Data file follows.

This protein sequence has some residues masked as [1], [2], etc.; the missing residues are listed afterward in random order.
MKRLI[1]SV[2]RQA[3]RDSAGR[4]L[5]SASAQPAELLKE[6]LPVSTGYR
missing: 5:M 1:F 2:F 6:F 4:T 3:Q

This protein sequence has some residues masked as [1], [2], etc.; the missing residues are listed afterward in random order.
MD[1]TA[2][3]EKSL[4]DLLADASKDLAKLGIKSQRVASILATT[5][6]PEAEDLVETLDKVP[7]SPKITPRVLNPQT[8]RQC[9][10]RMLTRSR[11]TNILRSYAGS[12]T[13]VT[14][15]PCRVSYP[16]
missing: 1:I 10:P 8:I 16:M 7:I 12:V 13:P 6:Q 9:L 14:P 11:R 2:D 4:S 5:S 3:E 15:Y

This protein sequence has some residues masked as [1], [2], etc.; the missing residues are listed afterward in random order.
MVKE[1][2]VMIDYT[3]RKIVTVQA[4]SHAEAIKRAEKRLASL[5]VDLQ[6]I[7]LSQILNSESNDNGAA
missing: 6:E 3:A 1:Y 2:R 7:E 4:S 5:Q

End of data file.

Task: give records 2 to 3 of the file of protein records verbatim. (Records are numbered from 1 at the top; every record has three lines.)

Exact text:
This protein sequence has some residues masked as [1], [2], etc.; the missing residues are listed afterward in random order.
MD[1]TA[2][3]EKSL[4]DLLADASKDLAKLGIKSQRVASILATT[5][6]PEAEDLVETLDKVP[7]SPKITPRVLNPQT[8]RQC[9][10]RMLTRSR[11]TNILRSYAGS[12]T[13]VT[14][15]PCRVSYP[16]
missing: 1:I 10:P 8:I 16:M 7:I 12:V 13:P 6:Q 9:L 14:P 11:R 2:D 4:S 5:S 3:E 15:Y

This protein sequence has some residues masked as [1], [2], etc.; the missing residues are listed afterward in random order.
MVKE[1][2]VMIDYT[3]RKIVTVQA[4]SHAEAIKRAEKRLASL[5]VDLQ[6]I[7]LSQILNSESNDNGAA
missing: 6:E 3:A 1:Y 2:R 7:E 4:S 5:Q